Wednesday night was spent at Strawberry Plains, where the hospitality at headquarters was really home-like. Here were seen specimens of the deserters that the Proclamation and the Federal victories are bringing into our lines. Here and all along the route the opportunities have been numerous to study the "natives." They are a peculiar race and decidedly provincial in dress, dialect, and manners. Rich or not rich, any endeavor to live comfortably or otherwise than in a shiftless fashion, appears not to be their ambition. The country is a magnificent one, full of agricultural and mineral wealth, and abounding in water power. Another race than its present occupants, or a new inspiration animating them, will be needful to its full development. As in a vision the brighter day may be seen, and the future will prove that even the ravages of war were a blessing to Tennessee, -- destined to be a great, free, opulent State, one of the finest in the Union.

Of the military movements and preparations at this point, and all along the river, it would be improper to speak for various reasons. Besides, accurate and intelligible information is not easily obtained by a hurried observer. Still enough is readily ascertained to warrant a renewal of the exhortation to the people at home to be patient and not indulge in sanguine expectations of immediate successes. In due time the great blows will be struck -- provided the preparations are allowed to be adequate to the emergency.

On the cars into Knoxville last evening, an Ohio Colonel told a curious story. A soldier of his regiment, who in consequence of a fever had lost his voice and had not been able to speak for months, seized the colors from the hands of the fallen color bearer in the attack of Missionary Ridge, and shouted aloud "Come on boys!" From that moment he has been able to talk as usual.

Everywhere we meet Massachusetts and New England men -- officers and soldiers. And whenever they are met, one has occasion to feel proud of the East. Among them there are heard no murmurs or complaints, and not a syllable of anything but unconditional loyalty. The rank and file understand the "situation," -- know why rations are short, clothing scarce and camp equipage difficult to get. They know too that the cause is worth all sacrifice. Hence their fortitude and pluck -- their re-enlistments -- their determination to see the great fight out and ending in the triumph of the flag.

What is thus said of the East, may with equal truth be said of the West. The great, growing States are represented by thousands upon thousands of patriotic men. The army has its faults and its vices. But, with every deduction for them, with the evident necessity in some directions for better organization, discipline and drill, the army is true as steel to the republic, and tolerates no soft measures, no compromises with rebellion. The people have only to be equally "unconditional" and devoted for another year -- to give themselves in every possibly way tot he prosecution of the war, and the Conspirators' Confederacy will be annihilated. This task is to be accomplished by the people and the army -- bidding partisan politics and mere political intrigue stand aside and not meddle with a business too serious and too sacred for them to tamper with. Today, the word is "Homeward bound," thank Heaven.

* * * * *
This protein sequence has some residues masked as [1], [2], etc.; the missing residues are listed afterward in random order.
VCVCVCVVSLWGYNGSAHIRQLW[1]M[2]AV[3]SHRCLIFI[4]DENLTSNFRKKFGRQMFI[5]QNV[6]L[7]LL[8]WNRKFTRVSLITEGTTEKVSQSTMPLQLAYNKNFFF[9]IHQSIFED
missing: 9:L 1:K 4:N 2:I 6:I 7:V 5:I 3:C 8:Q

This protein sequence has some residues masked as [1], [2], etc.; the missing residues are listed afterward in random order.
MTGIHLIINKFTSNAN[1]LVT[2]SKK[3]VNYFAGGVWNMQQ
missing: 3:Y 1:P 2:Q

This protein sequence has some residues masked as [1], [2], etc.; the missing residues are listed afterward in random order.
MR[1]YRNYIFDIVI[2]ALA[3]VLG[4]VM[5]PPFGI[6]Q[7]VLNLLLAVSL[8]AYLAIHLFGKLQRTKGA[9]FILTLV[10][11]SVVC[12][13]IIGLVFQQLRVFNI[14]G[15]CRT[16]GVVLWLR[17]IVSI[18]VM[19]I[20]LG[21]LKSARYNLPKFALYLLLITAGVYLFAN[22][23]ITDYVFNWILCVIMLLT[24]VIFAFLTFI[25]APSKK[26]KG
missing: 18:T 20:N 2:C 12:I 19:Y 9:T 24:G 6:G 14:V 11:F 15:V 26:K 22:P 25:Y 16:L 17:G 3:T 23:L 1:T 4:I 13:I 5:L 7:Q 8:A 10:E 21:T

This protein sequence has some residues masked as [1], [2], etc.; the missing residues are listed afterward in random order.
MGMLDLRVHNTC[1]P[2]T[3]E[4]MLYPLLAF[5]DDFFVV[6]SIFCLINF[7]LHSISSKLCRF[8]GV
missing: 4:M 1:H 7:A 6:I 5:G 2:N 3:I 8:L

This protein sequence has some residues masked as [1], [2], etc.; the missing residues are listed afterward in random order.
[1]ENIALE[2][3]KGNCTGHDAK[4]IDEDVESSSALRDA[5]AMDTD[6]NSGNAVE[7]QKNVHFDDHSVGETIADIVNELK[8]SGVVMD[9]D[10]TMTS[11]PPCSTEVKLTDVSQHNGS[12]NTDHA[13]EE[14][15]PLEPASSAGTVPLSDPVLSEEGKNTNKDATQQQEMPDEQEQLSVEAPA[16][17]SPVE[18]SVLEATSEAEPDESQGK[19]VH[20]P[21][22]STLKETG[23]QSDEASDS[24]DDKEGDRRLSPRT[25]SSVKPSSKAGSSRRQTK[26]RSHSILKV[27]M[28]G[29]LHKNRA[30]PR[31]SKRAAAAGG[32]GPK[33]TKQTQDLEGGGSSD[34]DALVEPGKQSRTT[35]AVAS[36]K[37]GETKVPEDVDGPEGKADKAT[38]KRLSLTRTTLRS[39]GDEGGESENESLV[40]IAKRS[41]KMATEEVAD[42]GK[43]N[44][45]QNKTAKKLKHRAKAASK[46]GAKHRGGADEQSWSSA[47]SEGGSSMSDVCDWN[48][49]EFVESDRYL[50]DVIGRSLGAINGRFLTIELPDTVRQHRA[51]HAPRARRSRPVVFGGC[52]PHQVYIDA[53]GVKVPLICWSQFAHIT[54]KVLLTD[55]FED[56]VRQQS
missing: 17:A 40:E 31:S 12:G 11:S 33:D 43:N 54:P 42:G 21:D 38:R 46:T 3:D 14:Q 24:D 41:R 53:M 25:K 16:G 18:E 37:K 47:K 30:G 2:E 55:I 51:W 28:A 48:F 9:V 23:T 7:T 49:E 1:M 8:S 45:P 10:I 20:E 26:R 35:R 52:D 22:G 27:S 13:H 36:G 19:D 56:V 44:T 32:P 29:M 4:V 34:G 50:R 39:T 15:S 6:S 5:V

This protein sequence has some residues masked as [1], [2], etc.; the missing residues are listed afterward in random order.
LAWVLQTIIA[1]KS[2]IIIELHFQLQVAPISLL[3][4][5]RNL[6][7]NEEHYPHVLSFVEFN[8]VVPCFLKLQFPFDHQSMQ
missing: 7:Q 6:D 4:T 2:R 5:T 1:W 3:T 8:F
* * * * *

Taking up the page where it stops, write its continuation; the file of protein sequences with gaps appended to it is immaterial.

Boston Evening Transcript, February 1, 1864.



15, Notification of the death of Peter L. Critz

Tupelo Station, Miss.

January 15, 1865

Mr. A. Critz-Sir:

It is with much regret that I seat myself this afternoon to announce to you the death of your son, Peter L. Critz. He was killed at Franklin, Tennessee, while charging the enemy's works. We had taken one line of works and were fighting with bayonets the second line, and Peter was on top of the works when he was shot. He had in his pocket a very fine pipe with his name engraved on it which he said he was saving for his Father. He was shot through the pipe, through the heart, and through the neck, and never did a more gallant officer fall by the ruthless hand of the invader.

Peter was in command of our company when killed. We lost all of our company there [emphasis added] except myself and James Reynolds. Reynolds lost his right arm, and I was wounded in the left leg with two balls. I am now almost well. We all feel at a loss without Peter. We had elected him Captain of our company. He has left a great many warm friends in the regiment to mourn (his) loss. None of his things were saved on account of none of his company being there to see it. One of the infirmary corps told me that he buried Peter and Mrs. Koemegay's son together and that they were buried decently. We lost a great many good men there. Our brigade now numbers only one hundred and fifteen men. We went into the fight with five hundred men.